"Real Housewives of Washington D.C." star Michaele Salahi revealed exclusively on "Fox & Friends" Wednesday morning the reason behind her thin and sometimes frail appearance.
Salahi told the morning show that she has been fighting Multiple Sclerosis for 17 years.
The reality star, best known for crashing a White House party with her husband Tareq in 2009, said that speculation she was anorexic was "hurtful."
Salahi made the emotional confession during an appearance on the Fox News morning show with Diane Diamond, the author of "Cirque Du Salahi: Be Careful Who You Trust." In a teary-eyed statement, Salahi said, "I'm not an anorexic and I've never had an eating disorder, but one thing I have kept a secret is for 17 years," she began before trailing off.
Diamond then continued for Salahi while she composed herself, saying, "For 17 years, Michaele has suffered from Multiple Sclerosis."
Multiple Sclerosis (MS) is an inflammatory disease that causes brain and spinal cord damage, leading to physical and cognitive disabilities.
"When I watch 'The Real Housewives of D.C.' and I see this story line of them picking on her ,frankly, there's always gotta be someone in those casts that they pick on and it happens to be Michaele," Diamond said. "[They say] 'Oh, she's anorexic, we have to have an intervention.' It keeps the story line flowing, but unfortunately, it's not true."
"This is the first time I've said it publicly ... It's something I kept personal, "Salahi later told Gretchen Carlson. "I think a lot of people do with chronic illnesses or any type of disease, whether it's heart [disease] or whatever you deal with, you know, breast cancer, so for me, I kept it personal because I never wanted to be judged, never wanted to have pity, and I certainly wanted to hold on to my job."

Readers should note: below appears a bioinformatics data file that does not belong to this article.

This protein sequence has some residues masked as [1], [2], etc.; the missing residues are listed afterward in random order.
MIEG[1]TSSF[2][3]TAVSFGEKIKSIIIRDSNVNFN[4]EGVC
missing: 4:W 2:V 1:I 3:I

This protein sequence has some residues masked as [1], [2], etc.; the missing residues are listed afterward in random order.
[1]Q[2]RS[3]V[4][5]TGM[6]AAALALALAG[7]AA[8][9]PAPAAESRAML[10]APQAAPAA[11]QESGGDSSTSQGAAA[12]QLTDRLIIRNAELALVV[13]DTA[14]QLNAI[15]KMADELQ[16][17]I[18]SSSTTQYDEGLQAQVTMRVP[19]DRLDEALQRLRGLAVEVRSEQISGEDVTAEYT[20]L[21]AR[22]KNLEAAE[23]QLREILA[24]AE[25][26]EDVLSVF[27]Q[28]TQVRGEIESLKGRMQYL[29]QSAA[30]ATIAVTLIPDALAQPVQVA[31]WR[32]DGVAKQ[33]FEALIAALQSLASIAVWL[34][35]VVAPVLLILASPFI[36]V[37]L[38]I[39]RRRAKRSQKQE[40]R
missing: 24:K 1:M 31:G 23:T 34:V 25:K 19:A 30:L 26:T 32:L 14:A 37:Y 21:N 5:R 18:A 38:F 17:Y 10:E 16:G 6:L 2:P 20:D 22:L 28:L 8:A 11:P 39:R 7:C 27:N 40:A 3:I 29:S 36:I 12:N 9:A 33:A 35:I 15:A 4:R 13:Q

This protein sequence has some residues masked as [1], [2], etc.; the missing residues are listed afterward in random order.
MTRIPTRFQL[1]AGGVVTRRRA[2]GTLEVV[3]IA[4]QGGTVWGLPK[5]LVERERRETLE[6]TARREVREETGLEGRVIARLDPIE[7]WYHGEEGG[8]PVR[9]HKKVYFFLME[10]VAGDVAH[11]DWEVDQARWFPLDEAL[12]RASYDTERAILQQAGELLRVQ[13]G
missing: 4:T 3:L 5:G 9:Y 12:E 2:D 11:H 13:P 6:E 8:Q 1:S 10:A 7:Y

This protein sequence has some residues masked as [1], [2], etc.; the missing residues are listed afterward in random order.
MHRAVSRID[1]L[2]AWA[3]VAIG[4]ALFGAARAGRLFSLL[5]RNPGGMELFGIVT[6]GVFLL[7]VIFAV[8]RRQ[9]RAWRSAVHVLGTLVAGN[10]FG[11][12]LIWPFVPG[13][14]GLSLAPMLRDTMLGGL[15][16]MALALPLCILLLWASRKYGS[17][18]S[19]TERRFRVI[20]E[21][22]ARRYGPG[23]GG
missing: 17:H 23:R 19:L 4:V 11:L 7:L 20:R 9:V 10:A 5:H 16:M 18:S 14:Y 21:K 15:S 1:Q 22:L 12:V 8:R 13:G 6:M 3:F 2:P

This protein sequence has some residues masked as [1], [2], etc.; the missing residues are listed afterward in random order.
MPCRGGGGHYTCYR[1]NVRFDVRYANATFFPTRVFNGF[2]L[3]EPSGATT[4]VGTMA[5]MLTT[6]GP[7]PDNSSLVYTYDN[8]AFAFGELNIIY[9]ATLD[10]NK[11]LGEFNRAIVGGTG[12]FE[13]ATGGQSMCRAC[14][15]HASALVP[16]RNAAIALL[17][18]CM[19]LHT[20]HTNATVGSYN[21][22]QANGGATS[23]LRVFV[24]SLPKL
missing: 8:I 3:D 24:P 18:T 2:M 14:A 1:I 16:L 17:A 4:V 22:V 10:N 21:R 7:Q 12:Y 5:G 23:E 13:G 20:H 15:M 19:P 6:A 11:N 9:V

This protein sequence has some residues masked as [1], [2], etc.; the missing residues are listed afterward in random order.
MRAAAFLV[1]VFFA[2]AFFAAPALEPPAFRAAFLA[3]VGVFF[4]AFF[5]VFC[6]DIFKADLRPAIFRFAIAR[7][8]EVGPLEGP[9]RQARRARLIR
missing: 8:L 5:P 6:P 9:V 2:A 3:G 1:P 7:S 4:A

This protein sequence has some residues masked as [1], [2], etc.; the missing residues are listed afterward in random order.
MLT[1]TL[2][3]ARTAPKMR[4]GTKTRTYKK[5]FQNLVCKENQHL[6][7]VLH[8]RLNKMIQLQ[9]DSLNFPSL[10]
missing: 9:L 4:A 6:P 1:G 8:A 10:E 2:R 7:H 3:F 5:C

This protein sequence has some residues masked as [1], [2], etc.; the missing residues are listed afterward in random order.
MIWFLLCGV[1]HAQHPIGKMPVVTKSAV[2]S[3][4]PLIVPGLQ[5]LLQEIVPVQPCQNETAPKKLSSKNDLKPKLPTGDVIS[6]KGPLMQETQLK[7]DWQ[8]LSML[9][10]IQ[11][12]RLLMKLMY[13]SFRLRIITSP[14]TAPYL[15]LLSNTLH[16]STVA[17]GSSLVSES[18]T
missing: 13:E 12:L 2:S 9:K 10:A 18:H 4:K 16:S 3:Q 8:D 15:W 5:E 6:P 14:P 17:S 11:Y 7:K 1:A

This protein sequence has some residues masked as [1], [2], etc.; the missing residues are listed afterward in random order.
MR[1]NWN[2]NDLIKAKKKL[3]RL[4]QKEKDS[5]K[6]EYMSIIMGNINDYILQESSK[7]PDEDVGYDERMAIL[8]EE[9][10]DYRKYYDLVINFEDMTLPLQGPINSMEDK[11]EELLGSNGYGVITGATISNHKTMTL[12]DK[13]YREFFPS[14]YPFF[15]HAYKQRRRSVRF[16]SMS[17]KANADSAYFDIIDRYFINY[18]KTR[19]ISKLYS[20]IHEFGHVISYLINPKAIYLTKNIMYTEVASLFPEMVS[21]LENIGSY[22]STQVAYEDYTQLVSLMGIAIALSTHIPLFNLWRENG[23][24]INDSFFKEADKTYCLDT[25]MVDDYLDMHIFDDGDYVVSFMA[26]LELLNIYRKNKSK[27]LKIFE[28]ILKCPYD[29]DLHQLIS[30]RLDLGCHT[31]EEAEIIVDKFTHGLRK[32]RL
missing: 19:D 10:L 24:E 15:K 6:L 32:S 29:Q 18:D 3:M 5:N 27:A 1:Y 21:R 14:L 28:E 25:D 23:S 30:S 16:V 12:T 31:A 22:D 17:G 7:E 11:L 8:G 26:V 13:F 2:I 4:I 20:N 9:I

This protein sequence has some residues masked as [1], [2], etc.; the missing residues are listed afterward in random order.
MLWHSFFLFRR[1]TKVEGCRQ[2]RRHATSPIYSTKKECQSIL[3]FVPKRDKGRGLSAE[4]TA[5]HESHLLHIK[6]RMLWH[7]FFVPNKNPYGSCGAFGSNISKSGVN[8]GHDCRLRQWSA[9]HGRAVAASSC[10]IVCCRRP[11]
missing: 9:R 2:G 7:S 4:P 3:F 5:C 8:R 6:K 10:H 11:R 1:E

Salahi said she hoped to use her infamy from the White House incident, coupled with her "Housewives" fame, would help her to do "something good to help someone else."
Tareq Salahi added that he was proud of his wife for not keeping her "head in the sand," and instead was staying positive and living her life as an example that one can "have a great life," in spite of the disease.
A spokesperson from the National MS Society told FoxNews.com that "weight loss is not a typical symptom of MS. However there are other factors that do influence appetite, like medication, fatigue and difficulty swallowing can affect weight loss, but it is not a typical symptom. Typical symptoms are numbness, tingling, pain and difficulty speaking.”
According to the MS Society, while MS is a very "individualized disease" wherein "one treatment does not fit all," obesity is more of a problem than weight loss.
"You see people with MS who are obese," the spokesperson said. "That is a big problem for people with MS, struggling to keep weight down.”
"If [Salahi] says she does have difficulty with appetite, we can’t say she doesn’t, but she needs to see a doctor,” the spokesperson added.
Salahi has also attempted to dispel rumors of an eating disorder by posing in a bikini for In Touch magazine, where she revealed her diet.
“I start the day with a hot chocolate and cereal — I love Lucky Charms or Kashi GoLean — then some fruit,” she said. “I don't really eat a lot in the middle of the day. I have an early dinner, which is always a salad, with plain chicken, grilled or broiled.”
Salahi added that she is interested in having plastic surgery to enhance her appearance.
“I would love to do a whole lot of Botox and maybe get collagen, too,” she said. “I also think it would be great to have boobs. I'm a B [cup], so I'd get a C. I'm all for anything you can do to make yourself look and feel better."